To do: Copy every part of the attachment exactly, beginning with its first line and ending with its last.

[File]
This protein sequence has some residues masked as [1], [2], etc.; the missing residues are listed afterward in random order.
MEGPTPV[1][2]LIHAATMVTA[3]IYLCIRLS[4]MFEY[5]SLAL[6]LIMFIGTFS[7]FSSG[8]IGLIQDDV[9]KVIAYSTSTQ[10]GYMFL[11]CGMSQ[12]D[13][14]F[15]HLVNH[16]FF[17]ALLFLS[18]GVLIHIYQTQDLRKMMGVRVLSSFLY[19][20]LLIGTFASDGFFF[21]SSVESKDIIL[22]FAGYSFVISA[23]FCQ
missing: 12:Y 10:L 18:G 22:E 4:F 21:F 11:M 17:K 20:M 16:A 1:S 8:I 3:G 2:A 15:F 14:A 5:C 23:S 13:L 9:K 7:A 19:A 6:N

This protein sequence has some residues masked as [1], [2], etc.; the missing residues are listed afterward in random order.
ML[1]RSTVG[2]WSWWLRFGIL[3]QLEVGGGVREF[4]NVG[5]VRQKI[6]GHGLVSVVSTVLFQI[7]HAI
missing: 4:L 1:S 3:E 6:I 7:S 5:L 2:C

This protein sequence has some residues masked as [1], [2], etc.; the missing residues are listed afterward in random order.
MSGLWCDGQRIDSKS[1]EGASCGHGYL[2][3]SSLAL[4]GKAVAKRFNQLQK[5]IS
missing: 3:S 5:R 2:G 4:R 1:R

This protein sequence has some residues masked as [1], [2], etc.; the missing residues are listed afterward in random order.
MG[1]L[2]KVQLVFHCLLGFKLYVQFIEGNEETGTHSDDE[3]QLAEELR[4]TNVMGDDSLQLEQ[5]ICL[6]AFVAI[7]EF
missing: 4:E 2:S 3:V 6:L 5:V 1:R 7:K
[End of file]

This protein sequence has some residues masked as [1], [2], etc.; the missing residues are listed afterward in random order.
MEGPTPV[1][2]LIHAATMVTA[3]IYLCIRLS[4]MFEY[5]SLAL[6]LIMFIGTFS[7]FSSG[8]IGLIQDDV[9]KVIAYSTSTQ[10]GYMFL[11]CGMSQ[12]D[13][14]F[15]HLVNH[16]FF[17]ALLFLS[18]GVLIHIYQTQDLRKMMGVRVLSSFLY[19][20]LLIGTFASDGFFF[21]SSVESKDIIL[22]FAGYSFVISA[23]FCQ
missing: 12:Y 10:L 18:G 22:E 4:F 21:F 11:M 17:K 20:M 16:A 1:S 8:I 3:G 2:A 15:F 14:A 5:C 23:S 13:L 9:K 7:A 19:A 6:N

This protein sequence has some residues masked as [1], [2], etc.; the missing residues are listed afterward in random order.
ML[1]RSTVG[2]WSWWLRFGIL[3]QLEVGGGVREF[4]NVG[5]VRQKI[6]GHGLVSVVSTVLFQI[7]HAI
missing: 4:L 1:S 3:E 6:I 7:S 5:L 2:C

This protein sequence has some residues masked as [1], [2], etc.; the missing residues are listed afterward in random order.
MSGLWCDGQRIDSKS[1]EGASCGHGYL[2][3]SSLAL[4]GKAVAKRFNQLQK[5]IS
missing: 3:S 5:R 2:G 4:R 1:R

This protein sequence has some residues masked as [1], [2], etc.; the missing residues are listed afterward in random order.
MG[1]L[2]KVQLVFHCLLGFKLYVQFIEGNEETGTHSDDE[3]QLAEELR[4]TNVMGDDSLQLEQ[5]ICL[6]AFVAI[7]EF
missing: 4:E 2:S 3:V 6:L 5:V 1:R 7:K